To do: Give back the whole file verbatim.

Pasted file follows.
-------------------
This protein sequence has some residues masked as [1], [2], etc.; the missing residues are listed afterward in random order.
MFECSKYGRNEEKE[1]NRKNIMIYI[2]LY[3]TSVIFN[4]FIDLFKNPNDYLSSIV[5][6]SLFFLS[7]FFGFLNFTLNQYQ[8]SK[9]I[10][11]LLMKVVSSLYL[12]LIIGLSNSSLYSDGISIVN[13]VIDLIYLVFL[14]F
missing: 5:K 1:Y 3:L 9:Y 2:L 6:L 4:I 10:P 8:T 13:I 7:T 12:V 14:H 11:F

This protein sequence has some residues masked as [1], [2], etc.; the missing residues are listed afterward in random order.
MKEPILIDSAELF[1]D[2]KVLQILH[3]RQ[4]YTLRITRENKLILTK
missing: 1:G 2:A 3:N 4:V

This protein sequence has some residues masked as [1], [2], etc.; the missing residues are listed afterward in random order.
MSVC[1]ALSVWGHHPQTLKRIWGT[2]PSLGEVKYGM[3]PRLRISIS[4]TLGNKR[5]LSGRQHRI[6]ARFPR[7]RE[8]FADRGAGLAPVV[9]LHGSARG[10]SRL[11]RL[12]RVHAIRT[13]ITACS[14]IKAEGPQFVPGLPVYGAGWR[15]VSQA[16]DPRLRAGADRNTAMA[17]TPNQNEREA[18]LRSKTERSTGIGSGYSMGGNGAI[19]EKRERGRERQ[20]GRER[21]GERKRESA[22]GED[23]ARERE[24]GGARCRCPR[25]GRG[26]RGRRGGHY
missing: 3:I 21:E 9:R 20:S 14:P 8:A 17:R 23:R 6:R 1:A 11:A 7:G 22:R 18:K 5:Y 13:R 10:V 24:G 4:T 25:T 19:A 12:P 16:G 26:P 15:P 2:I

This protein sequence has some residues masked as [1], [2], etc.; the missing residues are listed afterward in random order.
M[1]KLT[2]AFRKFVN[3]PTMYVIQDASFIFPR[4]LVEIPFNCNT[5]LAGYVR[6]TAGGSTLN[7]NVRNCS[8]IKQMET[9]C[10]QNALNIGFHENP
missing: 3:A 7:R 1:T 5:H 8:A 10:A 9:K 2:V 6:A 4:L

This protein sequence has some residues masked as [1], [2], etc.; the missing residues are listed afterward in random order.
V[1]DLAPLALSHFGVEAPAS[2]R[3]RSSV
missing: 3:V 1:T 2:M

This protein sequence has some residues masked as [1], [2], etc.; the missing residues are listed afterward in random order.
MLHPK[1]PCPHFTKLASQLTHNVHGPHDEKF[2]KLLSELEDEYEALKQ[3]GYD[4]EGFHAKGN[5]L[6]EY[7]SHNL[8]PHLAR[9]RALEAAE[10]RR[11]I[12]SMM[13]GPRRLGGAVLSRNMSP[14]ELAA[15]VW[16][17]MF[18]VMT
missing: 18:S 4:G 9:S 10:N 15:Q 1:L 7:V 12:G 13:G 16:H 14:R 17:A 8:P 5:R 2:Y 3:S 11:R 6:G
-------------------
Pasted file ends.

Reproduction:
This protein sequence has some residues masked as [1], [2], etc.; the missing residues are listed afterward in random order.
MFECSKYGRNEEKE[1]NRKNIMIYI[2]LY[3]TSVIFN[4]FIDLFKNPNDYLSSIV[5][6]SLFFLS[7]FFGFLNFTLNQYQ[8]SK[9]I[10][11]LLMKVVSSLYL[12]LIIGLSNSSLYSDGISIVN[13]VIDLIYLVFL[14]F
missing: 5:K 1:Y 3:L 9:Y 2:L 6:L 4:I 10:P 8:T 13:I 7:T 12:V 14:H 11:F

This protein sequence has some residues masked as [1], [2], etc.; the missing residues are listed afterward in random order.
MKEPILIDSAELF[1]D[2]KVLQILH[3]RQ[4]YTLRITRENKLILTK
missing: 1:G 2:A 3:N 4:V

This protein sequence has some residues masked as [1], [2], etc.; the missing residues are listed afterward in random order.
MSVC[1]ALSVWGHHPQTLKRIWGT[2]PSLGEVKYGM[3]PRLRISIS[4]TLGNKR[5]LSGRQHRI[6]ARFPR[7]RE[8]FADRGAGLAPVV[9]LHGSARG[10]SRL[11]RL[12]RVHAIRT[13]ITACS[14]IKAEGPQFVPGLPVYGAGWR[15]VSQA[16]DPRLRAGADRNTAMA[17]TPNQNEREA[18]LRSKTERSTGIGSGYSMGGNGAI[19]EKRERGRERQ[20]GRER[21]GERKRESA[22]GED[23]ARERE[24]GGARCRCPR[25]GRG[26]RGRRGGHY
missing: 3:I 21:E 9:R 20:S 14:P 8:A 17:R 23:R 6:R 1:A 11:A 7:G 22:R 18:K 5:Y 13:R 10:V 24:G 4:T 25:T 19:A 12:P 16:G 26:P 15:P 2:I

This protein sequence has some residues masked as [1], [2], etc.; the missing residues are listed afterward in random order.
M[1]KLT[2]AFRKFVN[3]PTMYVIQDASFIFPR[4]LVEIPFNCNT[5]LAGYVR[6]TAGGSTLN[7]NVRNCS[8]IKQMET[9]C[10]QNALNIGFHENP
missing: 3:A 7:R 1:T 5:H 8:A 10:A 9:K 2:V 6:A 4:L

This protein sequence has some residues masked as [1], [2], etc.; the missing residues are listed afterward in random order.
V[1]DLAPLALSHFGVEAPAS[2]R[3]RSSV
missing: 3:V 1:T 2:M

This protein sequence has some residues masked as [1], [2], etc.; the missing residues are listed afterward in random order.
MLHPK[1]PCPHFTKLASQLTHNVHGPHDEKF[2]KLLSELEDEYEALKQ[3]GYD[4]EGFHAKGN[5]L[6]EY[7]SHNL[8]PHLAR[9]RALEAAE[10]RR[11]I[12]SMM[13]GPRRLGGAVLSRNMSP[14]ELAA[15]VW[16][17]MF[18]VMT
missing: 18:S 4:G 9:S 10:N 15:Q 1:L 7:V 12:G 13:G 16:H 14:R 17:A 8:P 5:R 2:Y 3:S 11:R 6:G